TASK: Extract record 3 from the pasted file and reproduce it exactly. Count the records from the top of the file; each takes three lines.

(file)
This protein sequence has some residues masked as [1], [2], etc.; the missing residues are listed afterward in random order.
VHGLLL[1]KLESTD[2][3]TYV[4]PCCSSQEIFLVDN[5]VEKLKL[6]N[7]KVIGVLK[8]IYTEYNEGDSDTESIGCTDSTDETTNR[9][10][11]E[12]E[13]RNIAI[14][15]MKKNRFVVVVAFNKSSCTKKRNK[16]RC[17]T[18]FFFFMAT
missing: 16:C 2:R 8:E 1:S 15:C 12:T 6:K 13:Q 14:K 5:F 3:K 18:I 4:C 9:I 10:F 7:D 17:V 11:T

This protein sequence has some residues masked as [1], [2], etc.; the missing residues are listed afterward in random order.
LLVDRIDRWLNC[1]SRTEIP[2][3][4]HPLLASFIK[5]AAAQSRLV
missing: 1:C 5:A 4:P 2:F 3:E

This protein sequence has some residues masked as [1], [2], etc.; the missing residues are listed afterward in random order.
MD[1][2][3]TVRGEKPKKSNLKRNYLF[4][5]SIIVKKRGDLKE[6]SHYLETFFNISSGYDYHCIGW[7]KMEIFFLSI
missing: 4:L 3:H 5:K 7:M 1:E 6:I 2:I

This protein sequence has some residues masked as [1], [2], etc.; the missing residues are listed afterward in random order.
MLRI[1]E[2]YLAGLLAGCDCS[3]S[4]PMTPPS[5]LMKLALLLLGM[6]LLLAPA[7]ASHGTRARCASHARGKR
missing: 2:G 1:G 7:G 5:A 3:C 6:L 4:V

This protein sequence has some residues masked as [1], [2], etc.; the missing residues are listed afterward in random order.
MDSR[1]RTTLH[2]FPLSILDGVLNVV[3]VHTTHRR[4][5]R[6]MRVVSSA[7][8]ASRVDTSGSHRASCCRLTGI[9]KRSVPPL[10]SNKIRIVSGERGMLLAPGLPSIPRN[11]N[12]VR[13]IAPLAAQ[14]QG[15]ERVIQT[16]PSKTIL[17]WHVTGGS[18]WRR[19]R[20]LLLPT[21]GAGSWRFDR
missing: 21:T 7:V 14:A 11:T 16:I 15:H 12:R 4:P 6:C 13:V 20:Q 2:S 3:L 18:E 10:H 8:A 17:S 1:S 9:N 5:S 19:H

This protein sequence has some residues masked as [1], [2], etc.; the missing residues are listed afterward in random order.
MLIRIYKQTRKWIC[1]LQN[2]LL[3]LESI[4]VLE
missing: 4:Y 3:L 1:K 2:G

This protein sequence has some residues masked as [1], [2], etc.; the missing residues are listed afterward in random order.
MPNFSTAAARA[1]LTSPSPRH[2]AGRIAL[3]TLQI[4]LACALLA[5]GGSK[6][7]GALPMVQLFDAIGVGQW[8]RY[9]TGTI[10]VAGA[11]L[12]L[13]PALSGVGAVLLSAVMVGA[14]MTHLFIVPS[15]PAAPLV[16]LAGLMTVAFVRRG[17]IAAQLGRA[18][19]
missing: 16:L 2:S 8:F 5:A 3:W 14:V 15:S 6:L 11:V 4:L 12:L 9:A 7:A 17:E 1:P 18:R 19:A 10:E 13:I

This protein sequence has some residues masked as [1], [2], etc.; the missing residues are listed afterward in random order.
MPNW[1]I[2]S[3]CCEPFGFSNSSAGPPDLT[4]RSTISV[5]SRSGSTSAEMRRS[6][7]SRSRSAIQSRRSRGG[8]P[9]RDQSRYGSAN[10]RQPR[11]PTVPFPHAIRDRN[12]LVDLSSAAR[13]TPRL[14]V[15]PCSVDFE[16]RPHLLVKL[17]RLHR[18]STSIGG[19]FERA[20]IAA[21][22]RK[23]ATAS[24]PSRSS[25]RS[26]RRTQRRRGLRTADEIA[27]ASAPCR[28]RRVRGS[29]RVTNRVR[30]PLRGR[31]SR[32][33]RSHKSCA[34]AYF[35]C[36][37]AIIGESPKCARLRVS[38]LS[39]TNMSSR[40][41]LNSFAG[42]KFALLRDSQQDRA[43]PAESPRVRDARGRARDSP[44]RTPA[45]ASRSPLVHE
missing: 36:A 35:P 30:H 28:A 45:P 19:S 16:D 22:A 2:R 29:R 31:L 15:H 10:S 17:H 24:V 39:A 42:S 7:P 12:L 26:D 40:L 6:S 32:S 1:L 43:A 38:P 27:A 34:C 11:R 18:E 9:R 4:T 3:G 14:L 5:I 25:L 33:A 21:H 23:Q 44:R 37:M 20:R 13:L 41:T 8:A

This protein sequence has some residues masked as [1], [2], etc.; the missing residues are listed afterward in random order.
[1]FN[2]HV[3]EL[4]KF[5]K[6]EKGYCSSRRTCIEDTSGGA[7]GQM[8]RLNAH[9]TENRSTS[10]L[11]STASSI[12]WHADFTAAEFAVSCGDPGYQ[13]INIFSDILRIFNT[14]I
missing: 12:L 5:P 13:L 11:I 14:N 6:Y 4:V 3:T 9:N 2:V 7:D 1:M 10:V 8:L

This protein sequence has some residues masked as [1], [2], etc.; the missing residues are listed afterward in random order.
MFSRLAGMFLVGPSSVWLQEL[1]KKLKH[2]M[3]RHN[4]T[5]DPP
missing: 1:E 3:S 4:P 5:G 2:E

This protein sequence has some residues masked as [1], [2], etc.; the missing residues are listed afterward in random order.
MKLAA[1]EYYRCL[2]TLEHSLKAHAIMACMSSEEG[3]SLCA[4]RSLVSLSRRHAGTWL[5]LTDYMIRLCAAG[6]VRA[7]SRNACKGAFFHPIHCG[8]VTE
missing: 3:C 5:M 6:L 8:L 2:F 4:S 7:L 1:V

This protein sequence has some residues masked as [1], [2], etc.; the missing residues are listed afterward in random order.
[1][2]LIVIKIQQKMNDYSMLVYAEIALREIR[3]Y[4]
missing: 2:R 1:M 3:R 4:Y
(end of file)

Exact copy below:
This protein sequence has some residues masked as [1], [2], etc.; the missing residues are listed afterward in random order.
MD[1][2][3]TVRGEKPKKSNLKRNYLF[4][5]SIIVKKRGDLKE[6]SHYLETFFNISSGYDYHCIGW[7]KMEIFFLSI
missing: 4:L 3:H 5:K 7:M 1:E 6:I 2:I